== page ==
3 of 4 people found the following review helpful
On The Other Hand,
This review is from: Sweeney Todd - The Demon Barber Of Fleet Street [DVD]  (DVD)I'm generally not that keen on reviewing things since everything seems to already have been said by the time I get around to watching something but this seems like the exception.
I've persevered with Tim Burton's films for long after they interested me, based on his early gems of Edward Scissorhands and Ed Wood so I really wasn't expecting too much from this one.
As you can see by my score, I really got a lot of pleasure out of this and thought it was witty and pretty and darkly sensual in a way that lots of films strive for but never achieve (Burton's included. I'm looking at you Sleepy Hollow).
Beyond the two leads (who I thought were perfectly tragic and disinterested, giving it an understated menace and adding to the humour), the look is beautiful, the killings especially were perfectly nasty in a way you don't expect so much in musicals when you've got a lot of singing and silliness, again adding to the sensual delights on offer. It reminded me of something like American Psycho or Nip/Tuck in that kind of high camp gloss, everything is highly stylised and the blood and gore fit into the look and have a kind of beauty of their own instead of being soley gratutious.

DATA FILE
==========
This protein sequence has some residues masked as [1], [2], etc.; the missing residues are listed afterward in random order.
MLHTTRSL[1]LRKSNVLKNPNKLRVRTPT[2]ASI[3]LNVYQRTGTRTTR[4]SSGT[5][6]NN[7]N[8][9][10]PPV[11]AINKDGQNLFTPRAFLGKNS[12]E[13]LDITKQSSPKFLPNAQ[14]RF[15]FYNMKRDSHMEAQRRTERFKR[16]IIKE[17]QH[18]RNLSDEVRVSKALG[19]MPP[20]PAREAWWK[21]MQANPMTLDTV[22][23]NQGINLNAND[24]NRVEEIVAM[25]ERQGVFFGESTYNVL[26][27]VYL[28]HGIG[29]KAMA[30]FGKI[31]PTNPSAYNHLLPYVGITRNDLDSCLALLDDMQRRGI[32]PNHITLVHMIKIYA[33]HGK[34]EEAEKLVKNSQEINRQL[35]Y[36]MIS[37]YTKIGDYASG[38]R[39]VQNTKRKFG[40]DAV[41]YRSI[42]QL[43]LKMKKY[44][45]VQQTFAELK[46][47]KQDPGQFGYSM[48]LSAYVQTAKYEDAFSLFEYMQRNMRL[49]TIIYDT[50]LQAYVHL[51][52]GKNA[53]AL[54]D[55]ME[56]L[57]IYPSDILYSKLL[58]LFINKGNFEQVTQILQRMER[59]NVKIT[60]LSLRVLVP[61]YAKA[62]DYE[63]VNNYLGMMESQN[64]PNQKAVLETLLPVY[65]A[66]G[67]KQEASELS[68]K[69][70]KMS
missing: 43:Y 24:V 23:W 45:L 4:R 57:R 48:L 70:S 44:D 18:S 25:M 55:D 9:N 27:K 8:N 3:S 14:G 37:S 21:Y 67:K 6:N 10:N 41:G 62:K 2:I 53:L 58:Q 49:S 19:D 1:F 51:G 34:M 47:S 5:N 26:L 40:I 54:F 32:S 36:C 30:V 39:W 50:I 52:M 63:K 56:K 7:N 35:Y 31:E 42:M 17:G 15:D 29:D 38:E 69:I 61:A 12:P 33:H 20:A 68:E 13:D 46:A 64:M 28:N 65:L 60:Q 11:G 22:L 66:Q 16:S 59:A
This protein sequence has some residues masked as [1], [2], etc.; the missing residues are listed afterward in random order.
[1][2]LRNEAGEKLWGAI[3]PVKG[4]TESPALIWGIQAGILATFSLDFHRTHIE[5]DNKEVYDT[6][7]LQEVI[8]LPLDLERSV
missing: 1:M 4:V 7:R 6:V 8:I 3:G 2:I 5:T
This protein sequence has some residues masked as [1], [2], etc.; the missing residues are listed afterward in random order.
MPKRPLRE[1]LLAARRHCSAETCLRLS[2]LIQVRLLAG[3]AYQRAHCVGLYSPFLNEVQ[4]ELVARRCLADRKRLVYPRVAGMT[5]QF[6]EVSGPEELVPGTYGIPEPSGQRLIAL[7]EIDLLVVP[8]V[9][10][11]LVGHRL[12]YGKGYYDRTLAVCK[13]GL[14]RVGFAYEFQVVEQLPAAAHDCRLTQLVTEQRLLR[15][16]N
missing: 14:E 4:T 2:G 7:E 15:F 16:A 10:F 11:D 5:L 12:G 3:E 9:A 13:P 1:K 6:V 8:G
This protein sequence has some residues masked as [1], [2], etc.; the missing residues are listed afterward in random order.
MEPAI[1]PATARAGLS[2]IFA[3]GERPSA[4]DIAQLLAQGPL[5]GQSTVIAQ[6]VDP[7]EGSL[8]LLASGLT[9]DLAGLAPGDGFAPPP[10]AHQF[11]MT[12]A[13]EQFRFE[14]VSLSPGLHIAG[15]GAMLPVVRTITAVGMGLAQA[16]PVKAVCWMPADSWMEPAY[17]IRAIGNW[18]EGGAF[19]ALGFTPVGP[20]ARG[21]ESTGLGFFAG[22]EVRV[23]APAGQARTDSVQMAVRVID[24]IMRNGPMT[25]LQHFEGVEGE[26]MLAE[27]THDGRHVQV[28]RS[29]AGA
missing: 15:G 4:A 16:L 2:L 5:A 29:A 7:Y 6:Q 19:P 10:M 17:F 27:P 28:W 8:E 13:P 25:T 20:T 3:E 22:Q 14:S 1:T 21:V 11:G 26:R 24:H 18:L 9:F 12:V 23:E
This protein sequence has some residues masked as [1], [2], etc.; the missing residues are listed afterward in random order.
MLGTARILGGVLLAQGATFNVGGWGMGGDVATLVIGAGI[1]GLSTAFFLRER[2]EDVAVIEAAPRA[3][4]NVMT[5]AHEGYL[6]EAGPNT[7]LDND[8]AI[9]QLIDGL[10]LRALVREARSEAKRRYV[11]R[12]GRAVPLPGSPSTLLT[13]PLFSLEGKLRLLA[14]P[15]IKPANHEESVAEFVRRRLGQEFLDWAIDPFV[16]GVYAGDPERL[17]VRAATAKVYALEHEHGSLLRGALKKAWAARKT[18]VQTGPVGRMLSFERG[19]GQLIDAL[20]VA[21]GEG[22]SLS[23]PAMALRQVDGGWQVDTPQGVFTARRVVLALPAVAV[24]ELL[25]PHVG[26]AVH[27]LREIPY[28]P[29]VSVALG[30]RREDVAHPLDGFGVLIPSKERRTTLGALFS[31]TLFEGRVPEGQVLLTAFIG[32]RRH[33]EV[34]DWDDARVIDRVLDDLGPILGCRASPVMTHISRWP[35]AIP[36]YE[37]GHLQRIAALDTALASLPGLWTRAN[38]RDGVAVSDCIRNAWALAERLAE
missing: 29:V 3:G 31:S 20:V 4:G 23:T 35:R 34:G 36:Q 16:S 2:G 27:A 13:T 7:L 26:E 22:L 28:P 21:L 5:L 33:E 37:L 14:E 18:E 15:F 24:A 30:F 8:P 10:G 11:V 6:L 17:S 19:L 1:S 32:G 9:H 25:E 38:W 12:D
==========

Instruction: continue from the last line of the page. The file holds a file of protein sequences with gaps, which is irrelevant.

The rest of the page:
The music too fitted perfectly and the singing voices were perfectly pitched to fit the characters without needing to be showing and evidence of vocal prowess or else jarring "this is a good song" bit. A lot of it reminded me of Scott Walker, that rich, almost tuneless but operatic baritone mingling melancholy and menace.
All this said, I am certainly no musical afficando (I've seen plenty of film versions and a few stage productions but generally modern musicals leave me cold) and knew nothing of this one other than a vague outline of the story of Sweeney Todd. So, I suspect like a lot of things, if you go with an idea and a feel for how you've enjoyed it before, it might well disappoint you in its new form.
To me it seemed fresh and engaging and certainly encouraged me to hunt out other Stephen Sondeheim productions since the dialogue and music meshed very perfectly with Burton's usually kinds of tricks (I think for me he's been lacking a good script for many years and has limitations as a director (or chooser of projects) which have left him in something of a rut.
I am now off to hunt out the soundtrack.